Once a person has served their sentence, other obstacles remain. Many states make it difficult or impossible to vote ever again with a felony conviction, something that affects 1 in 13 black adults in the U.S., a rate more than four times greater than the rest of the adult population. The unemployment rate of formerly incarcerated persons is five times higher than that of the general population. But even this high average obscures a racial disparity, as the “prison penalty” punishes Blacks much more harshly than Whites (Figure 3).
The picture among juvenile offenders is worse, because while the overall number of juvenile offenders is falling, the ethnic composition of young offenders is becoming more lopsided. The Marshall Project, a journalism organization, reports that “in 2003, black youth were 3.7 times more likely to be incarcerated than white youth; by 2013, the number grew to 4.3.”
The discrepancy owes significantly to discrimination. Black kids are 2.7 times more likely than white kids to be arrested for violating curfew, due in part to racial profiling and selective enforcement by police between neighbourhoods of differing affluence. Compared to white youth, black youth may also appear physically older (and more culpable) to judges and prosecutors, thereby eliciting more severe sentences than Whites for the same crimes. Another theory contends that certain new alternatives to incarceration have become more available to white kids than black kids.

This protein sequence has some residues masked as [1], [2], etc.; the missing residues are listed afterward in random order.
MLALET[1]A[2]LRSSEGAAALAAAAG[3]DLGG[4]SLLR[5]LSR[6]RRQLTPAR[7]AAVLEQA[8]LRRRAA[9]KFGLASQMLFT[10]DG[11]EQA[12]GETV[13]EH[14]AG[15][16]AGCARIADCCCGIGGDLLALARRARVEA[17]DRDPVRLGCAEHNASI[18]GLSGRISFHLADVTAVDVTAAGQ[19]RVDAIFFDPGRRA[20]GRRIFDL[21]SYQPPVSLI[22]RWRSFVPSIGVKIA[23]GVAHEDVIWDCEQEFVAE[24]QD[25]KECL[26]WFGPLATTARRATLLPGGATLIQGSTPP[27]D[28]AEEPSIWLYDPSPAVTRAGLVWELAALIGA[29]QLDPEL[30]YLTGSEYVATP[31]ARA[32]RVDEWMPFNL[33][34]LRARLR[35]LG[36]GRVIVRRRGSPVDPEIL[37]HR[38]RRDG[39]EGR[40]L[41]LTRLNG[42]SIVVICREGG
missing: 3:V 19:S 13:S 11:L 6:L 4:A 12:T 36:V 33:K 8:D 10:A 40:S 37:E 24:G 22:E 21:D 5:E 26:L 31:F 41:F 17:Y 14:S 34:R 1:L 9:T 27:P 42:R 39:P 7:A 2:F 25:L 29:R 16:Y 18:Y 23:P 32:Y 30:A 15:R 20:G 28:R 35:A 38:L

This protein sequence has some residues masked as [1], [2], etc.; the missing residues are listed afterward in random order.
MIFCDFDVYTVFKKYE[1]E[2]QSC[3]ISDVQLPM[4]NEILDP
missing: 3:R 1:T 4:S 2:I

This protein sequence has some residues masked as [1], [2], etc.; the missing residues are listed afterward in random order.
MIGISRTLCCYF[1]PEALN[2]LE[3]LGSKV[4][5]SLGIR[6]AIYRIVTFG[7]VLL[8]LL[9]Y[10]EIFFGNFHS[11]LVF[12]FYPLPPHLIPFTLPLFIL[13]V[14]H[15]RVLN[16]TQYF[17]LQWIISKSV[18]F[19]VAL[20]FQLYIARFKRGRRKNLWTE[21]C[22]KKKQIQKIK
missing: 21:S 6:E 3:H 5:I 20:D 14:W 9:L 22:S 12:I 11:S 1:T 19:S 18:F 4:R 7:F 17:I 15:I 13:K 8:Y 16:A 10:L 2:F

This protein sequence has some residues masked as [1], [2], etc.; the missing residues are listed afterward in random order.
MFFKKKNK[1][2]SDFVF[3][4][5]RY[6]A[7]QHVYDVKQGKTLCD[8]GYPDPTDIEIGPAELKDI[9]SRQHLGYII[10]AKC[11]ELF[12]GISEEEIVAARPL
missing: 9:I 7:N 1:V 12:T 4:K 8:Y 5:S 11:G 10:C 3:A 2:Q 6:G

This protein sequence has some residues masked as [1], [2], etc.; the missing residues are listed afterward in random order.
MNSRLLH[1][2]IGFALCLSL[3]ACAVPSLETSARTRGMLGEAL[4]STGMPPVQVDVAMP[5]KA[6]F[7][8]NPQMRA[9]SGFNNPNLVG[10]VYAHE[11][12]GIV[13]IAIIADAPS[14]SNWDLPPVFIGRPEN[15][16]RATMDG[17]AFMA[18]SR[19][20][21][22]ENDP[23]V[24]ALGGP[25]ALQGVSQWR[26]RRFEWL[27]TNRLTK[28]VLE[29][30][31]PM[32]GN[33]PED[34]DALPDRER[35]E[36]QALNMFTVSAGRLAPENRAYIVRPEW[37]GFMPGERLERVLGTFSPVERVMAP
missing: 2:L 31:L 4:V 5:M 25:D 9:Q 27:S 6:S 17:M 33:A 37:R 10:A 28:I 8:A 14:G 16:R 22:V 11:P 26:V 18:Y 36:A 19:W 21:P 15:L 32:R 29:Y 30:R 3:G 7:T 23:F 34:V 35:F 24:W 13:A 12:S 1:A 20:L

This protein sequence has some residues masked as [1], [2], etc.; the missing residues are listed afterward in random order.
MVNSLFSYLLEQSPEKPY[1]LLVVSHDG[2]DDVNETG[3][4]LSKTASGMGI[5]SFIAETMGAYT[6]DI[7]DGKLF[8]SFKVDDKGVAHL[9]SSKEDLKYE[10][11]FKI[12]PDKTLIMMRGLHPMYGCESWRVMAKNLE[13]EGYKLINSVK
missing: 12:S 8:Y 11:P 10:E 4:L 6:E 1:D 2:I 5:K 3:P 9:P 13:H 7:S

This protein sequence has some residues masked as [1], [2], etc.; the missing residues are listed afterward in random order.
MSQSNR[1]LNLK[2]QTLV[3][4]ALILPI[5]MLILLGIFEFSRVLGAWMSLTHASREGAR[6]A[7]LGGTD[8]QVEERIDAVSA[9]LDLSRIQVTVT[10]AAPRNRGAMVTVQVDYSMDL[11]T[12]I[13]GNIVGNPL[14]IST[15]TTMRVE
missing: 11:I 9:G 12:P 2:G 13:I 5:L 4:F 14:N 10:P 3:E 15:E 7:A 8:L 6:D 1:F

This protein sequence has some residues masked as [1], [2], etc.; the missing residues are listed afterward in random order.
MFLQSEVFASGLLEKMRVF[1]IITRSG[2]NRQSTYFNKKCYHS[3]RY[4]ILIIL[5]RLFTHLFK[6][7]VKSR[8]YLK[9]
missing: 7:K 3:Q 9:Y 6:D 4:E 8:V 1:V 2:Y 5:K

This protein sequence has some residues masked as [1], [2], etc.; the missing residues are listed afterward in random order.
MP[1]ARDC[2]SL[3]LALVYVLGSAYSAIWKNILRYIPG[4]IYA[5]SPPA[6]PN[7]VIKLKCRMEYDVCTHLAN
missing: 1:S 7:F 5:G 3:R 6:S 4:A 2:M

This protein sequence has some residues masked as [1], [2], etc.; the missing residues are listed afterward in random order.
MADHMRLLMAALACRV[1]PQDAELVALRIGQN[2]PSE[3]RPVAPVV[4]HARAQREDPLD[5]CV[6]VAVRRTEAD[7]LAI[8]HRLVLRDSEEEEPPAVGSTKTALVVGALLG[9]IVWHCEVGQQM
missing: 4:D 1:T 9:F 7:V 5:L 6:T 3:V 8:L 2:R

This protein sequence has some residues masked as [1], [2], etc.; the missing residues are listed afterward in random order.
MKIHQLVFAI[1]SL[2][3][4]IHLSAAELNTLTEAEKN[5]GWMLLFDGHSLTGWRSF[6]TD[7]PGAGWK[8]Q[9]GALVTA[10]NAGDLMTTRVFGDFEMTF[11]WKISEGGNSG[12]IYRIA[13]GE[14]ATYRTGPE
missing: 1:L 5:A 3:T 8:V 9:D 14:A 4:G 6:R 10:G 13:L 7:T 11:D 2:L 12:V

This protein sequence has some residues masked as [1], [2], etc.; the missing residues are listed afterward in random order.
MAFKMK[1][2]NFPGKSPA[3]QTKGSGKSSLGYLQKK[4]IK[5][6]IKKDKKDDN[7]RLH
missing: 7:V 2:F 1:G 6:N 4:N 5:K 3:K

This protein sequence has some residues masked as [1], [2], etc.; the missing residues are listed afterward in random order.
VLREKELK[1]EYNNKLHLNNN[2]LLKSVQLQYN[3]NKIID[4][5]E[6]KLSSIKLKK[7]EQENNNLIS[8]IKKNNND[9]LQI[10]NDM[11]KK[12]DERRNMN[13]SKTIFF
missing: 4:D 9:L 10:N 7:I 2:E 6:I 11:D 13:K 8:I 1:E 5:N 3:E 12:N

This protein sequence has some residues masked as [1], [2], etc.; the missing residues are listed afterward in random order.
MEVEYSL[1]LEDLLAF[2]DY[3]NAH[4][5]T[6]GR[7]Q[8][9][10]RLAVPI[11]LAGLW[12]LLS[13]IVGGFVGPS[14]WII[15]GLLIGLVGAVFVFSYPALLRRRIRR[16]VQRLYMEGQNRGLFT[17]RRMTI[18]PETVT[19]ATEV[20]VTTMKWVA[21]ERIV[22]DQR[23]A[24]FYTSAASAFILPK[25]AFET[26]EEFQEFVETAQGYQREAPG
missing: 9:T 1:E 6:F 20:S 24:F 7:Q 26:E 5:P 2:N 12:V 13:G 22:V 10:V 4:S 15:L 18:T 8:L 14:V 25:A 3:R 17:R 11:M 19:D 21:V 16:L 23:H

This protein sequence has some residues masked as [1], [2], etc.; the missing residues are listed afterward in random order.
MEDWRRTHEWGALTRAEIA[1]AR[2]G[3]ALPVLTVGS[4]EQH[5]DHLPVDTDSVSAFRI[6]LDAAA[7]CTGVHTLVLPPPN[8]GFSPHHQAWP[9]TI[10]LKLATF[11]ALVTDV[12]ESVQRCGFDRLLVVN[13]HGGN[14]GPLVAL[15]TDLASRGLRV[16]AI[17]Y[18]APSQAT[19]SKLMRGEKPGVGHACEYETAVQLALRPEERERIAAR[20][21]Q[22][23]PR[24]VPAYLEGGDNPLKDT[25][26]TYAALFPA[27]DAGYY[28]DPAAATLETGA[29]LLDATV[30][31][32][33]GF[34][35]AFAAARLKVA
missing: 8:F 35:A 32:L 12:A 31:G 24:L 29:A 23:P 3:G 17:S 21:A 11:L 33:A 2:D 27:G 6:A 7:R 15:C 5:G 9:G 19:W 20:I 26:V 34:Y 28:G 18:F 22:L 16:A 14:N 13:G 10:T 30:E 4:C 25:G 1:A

In a 2014 study in the Journal of Research in Crime and Delinquency, 87 percent of white male juveniles who had been diverted from confinement were instead enrolled in delinquency prevention, family therapy, vocational education, anger management, addiction counseling, or other programs — compared with 73 percent of black males.
Once again, as is often the case, it comes down to a question of money. Black kids frequently come from poor families that cannot afford these alternative programs. The same applies to the ability to post bail, without which an individual will be held in pretrial detention, sometimes in adult facilities where they are much more vulnerable to abuse for weeks or months. Naturally, a person exposed to such an environment is much less likely to be rehabilitated. Minors in the adult prison system are 34 times more likely than their counterparts in the juvenile system to reoffend — if they survive. They are also 36 times more likely to commit suicide.